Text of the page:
Jeffrey P. Freidberg
Professor of Nuclear Science and Engineering (Emeritus)
B.S., Electrical Engineering, Polytechnic Institute of Brooklyn, 1961
M.S., Electrophysics, Polytechnic Institute of Brooklyn, 1962
Ph.D., Electrophysics, Polytechnic Institute of Brooklyn, 1964
Fusion energy is a form of nuclear energy in which light elements, usually isotopes of hydrogen, are fused together generating a large release of energy. When produced in sufficient quantity, it is this energy that will ultimately be transformed into electricity for home and commercial usage.
Because fusion occurs at enormous temperatures (on the order of 100M K), the gaseous fuel of isotopes become fully ionized - it becomes plasma. A plasma behaves very differently from a neutral gas in that it is completely dominated by electromagnetic effects and gravity is negligible. Understanding the physics of plasmas has been one of the most exciting and fascinating challenges to the physics community for the past four decades, and many basic problems still remain unsolved.
Professor Freidberg's interests lie mainly in the area of theoretical plasma physics. The critical theoretical problems facing fusion involve macroscopic equilibrium and stability, heating, transport, and edge phenomena. Professor Freidberg has carried out research in each of these areas but is particularly interested in magnetohydrodynamics, a model that describes the gross equilibrium and stability properties of plasma. Specific problems involve both theoretical analysis and large-scale computation with the end goal being the discovery of optimized magnetic geometries that can confine high plasma pressures. The research topics of interest can be either basic (pushing the boundaries of our knowledge) or applied, supporting the experimental efforts at MIT's Plasma Science and Fusion Center (e.g., the Alcator C-Mod tokamak or the Levitated Dipole Experiment, LDX).
One of the main components in a fusion experiment is the magnet system that provides the magnetic fields necessary to confine the hot plasma. In a reactor the magnets will be large and probably represent the largest fraction of the total cost. Furthermore, the magnets will almost certainly be superconducting in order to avoid joule-heating losses that would arise in standard copper magnets.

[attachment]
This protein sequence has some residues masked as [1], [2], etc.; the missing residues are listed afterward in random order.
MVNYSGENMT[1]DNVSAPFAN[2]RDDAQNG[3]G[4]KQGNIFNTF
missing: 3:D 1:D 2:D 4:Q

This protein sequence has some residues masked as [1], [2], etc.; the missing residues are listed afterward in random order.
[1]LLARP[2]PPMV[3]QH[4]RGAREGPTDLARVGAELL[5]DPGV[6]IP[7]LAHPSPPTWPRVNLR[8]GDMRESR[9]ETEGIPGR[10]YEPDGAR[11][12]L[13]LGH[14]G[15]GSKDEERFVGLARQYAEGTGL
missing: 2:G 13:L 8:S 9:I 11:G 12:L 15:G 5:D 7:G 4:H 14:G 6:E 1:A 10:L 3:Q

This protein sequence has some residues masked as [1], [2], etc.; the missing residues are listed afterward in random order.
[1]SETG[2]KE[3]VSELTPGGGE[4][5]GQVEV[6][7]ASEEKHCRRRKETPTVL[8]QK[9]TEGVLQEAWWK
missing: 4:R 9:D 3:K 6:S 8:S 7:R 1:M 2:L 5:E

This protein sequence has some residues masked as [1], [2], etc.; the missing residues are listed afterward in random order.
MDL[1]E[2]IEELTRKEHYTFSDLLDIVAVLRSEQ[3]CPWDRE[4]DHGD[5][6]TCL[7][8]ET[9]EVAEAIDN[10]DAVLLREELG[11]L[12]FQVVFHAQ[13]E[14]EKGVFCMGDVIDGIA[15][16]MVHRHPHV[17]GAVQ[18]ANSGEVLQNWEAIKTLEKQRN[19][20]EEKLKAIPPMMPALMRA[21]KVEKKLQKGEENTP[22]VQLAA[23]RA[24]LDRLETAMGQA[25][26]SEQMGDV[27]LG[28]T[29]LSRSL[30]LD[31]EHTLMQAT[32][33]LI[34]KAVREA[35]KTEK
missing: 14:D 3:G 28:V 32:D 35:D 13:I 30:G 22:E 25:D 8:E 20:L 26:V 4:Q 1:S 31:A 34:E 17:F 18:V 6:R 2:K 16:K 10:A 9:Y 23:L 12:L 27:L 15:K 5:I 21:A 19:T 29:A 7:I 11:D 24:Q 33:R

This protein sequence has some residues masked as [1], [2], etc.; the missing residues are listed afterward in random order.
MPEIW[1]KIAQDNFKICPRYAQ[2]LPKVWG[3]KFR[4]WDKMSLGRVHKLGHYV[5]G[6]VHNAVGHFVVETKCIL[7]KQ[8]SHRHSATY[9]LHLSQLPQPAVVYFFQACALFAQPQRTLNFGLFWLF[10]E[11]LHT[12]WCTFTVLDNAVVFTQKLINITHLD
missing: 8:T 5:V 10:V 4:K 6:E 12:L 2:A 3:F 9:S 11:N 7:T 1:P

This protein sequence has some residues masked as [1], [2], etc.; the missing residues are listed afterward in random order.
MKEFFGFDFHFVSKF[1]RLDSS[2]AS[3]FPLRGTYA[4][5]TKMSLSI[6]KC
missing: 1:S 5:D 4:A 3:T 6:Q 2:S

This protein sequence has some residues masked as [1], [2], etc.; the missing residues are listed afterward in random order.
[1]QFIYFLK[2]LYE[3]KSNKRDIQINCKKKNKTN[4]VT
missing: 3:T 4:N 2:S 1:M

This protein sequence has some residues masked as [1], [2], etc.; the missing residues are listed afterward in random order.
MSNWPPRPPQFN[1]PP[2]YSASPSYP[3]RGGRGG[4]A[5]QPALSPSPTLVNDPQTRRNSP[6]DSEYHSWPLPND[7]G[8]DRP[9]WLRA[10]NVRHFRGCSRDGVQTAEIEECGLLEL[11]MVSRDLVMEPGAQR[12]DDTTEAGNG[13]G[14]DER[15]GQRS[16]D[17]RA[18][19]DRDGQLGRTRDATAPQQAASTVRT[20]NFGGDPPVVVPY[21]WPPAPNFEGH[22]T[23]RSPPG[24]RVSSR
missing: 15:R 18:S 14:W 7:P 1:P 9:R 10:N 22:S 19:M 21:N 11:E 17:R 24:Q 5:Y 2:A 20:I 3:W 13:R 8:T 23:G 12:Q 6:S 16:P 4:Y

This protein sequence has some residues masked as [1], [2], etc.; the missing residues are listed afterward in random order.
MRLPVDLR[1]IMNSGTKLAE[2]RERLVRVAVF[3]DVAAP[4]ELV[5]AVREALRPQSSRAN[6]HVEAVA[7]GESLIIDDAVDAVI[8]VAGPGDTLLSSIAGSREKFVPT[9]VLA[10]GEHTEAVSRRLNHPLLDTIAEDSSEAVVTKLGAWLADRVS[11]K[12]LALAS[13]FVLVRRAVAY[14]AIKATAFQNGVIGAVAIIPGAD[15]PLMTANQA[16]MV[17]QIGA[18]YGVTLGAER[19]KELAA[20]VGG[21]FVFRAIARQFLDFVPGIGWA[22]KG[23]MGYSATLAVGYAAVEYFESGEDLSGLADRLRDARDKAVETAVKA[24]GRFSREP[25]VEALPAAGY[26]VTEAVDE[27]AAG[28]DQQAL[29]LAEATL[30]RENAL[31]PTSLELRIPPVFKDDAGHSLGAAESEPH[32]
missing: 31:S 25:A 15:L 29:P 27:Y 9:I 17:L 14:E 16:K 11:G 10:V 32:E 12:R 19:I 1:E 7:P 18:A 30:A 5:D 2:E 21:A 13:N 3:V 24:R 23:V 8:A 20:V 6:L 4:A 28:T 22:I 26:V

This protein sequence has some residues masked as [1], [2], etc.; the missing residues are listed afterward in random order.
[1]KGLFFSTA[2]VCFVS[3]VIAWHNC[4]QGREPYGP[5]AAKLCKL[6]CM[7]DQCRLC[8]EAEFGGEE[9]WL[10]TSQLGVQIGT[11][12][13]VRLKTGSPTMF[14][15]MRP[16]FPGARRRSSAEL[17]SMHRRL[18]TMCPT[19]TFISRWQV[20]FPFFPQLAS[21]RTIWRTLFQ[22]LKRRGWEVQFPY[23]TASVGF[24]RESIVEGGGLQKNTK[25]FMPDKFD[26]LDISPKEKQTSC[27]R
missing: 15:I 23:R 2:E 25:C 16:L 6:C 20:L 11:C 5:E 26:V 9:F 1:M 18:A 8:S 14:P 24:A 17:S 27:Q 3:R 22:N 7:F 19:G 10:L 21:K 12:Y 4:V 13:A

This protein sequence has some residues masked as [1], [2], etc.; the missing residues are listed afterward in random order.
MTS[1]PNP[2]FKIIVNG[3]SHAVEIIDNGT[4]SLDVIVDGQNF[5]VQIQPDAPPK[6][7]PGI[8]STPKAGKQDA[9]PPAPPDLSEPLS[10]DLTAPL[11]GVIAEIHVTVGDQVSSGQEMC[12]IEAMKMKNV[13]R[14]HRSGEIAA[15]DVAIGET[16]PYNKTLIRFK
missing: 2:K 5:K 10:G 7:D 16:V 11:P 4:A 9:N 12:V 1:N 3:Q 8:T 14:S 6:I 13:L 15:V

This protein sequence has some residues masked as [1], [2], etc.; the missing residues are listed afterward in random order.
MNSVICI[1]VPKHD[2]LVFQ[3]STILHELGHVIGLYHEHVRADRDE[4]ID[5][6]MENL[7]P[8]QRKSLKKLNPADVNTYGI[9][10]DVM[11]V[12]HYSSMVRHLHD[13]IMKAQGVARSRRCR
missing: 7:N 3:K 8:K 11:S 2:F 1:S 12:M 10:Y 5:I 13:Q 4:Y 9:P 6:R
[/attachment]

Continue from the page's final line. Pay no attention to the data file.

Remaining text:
Superconducting magnets actually become superconducting only at very low temperatures, approximately 10K. They normally operate at about 5 K. One structural safety concern occurs when a small perturbation in current or temperature causes a small local area of the magnet to return to its normal non- superconducting state. Under certain conditions, the heat generated in this local area causes neighboring sections of the magnet to go normal - in essence the initial normal zone propagates along the entire magnet causing it to "quench." The whole process takes only about two seconds and once a full quench occurs, there is usually irreversible damage to the magnet from overheating. It is thus of great interest and importance to understand the engineering science of quench propagation, a subject involving the simultaneous interaction of electrodynamics, thermodynamics, and thermal hydraulics - a great challenge for theorists. Currently Prof. Freidberg is examining problems related to the initiation of quench in rapidly ramped systems to understand the so-called "ramp rate limitation," an unfavorable phenomenon in which quench occurs at significantly lower currents than in slowly ramped systems. Also of interest are the theoretical analyses of various intuitive design modifications that hopefully improve magnet performance.
Plasma Physics, Computational Physics, Electrodynamics, thermodynamics, and thermal hydraulics of superconducting magnets.